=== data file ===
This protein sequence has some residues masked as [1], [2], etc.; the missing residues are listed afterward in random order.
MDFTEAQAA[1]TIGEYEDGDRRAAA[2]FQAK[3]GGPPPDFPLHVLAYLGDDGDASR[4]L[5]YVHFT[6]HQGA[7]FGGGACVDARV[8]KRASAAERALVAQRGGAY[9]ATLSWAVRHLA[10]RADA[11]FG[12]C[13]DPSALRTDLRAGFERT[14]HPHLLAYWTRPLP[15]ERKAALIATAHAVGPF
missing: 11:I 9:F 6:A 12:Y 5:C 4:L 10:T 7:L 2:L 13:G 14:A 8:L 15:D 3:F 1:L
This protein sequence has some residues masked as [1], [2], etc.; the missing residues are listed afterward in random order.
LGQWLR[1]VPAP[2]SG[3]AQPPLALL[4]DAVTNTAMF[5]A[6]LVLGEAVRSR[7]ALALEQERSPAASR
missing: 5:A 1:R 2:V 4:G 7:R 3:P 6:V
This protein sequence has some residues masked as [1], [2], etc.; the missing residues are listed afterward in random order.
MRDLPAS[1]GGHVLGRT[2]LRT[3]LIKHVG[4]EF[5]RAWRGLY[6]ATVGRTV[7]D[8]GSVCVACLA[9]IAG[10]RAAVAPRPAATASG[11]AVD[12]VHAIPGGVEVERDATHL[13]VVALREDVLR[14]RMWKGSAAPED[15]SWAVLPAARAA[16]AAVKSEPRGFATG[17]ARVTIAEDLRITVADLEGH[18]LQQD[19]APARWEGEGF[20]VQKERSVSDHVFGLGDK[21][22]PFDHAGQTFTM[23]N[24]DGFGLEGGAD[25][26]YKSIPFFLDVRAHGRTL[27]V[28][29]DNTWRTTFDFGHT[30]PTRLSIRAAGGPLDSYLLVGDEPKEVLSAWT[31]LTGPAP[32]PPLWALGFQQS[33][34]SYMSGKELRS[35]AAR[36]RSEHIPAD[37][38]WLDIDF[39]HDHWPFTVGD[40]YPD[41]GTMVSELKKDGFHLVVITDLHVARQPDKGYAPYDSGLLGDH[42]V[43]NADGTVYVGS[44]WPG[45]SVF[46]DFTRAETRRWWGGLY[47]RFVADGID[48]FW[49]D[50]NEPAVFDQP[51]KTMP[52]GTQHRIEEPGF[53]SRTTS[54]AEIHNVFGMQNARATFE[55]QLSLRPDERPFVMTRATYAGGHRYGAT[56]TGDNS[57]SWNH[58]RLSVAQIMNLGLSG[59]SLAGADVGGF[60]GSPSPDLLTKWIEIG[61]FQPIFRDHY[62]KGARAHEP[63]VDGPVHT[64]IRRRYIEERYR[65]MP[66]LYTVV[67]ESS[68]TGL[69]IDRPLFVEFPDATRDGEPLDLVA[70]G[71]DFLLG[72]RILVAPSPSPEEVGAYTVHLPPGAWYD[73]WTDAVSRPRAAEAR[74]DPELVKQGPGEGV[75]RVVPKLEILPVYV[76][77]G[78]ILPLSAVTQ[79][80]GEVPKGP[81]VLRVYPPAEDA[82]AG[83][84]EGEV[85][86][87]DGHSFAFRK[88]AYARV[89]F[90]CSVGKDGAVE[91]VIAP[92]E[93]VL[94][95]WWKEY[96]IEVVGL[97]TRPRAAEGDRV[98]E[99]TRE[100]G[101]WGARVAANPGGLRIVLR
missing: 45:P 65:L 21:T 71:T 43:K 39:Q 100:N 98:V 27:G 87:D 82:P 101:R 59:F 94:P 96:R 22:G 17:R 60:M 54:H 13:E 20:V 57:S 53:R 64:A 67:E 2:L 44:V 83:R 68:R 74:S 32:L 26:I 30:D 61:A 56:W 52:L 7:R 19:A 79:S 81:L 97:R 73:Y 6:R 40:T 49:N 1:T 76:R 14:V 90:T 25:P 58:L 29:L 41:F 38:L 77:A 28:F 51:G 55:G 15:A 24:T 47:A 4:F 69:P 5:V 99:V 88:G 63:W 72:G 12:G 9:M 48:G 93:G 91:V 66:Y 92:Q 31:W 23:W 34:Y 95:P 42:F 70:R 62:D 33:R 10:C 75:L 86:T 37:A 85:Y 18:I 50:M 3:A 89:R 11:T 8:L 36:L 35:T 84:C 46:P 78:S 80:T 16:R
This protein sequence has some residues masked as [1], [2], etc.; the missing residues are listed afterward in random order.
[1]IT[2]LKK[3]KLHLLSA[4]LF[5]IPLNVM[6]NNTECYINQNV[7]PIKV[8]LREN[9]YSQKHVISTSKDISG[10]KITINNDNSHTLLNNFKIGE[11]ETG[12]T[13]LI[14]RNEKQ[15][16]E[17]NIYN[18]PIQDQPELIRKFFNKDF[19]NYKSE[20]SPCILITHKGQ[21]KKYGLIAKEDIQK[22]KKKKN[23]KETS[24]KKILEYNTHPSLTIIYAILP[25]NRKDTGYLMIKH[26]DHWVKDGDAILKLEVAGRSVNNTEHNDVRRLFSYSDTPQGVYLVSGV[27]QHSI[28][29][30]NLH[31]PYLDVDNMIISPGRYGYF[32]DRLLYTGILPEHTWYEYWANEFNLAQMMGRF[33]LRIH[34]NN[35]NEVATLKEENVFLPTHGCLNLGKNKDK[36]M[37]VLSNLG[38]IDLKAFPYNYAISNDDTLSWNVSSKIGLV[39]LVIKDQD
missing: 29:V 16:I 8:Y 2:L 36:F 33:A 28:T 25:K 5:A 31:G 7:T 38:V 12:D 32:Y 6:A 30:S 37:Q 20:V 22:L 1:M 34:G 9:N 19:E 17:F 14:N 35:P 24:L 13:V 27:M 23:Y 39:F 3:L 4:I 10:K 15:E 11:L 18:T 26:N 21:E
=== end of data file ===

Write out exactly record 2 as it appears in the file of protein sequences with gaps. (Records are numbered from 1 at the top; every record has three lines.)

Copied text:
This protein sequence has some residues masked as [1], [2], etc.; the missing residues are listed afterward in random order.
LGQWLR[1]VPAP[2]SG[3]AQPPLALL[4]DAVTNTAMF[5]A[6]LVLGEAVRSR[7]ALALEQERSPAASR
missing: 5:A 1:R 2:V 4:G 7:R 3:P 6:V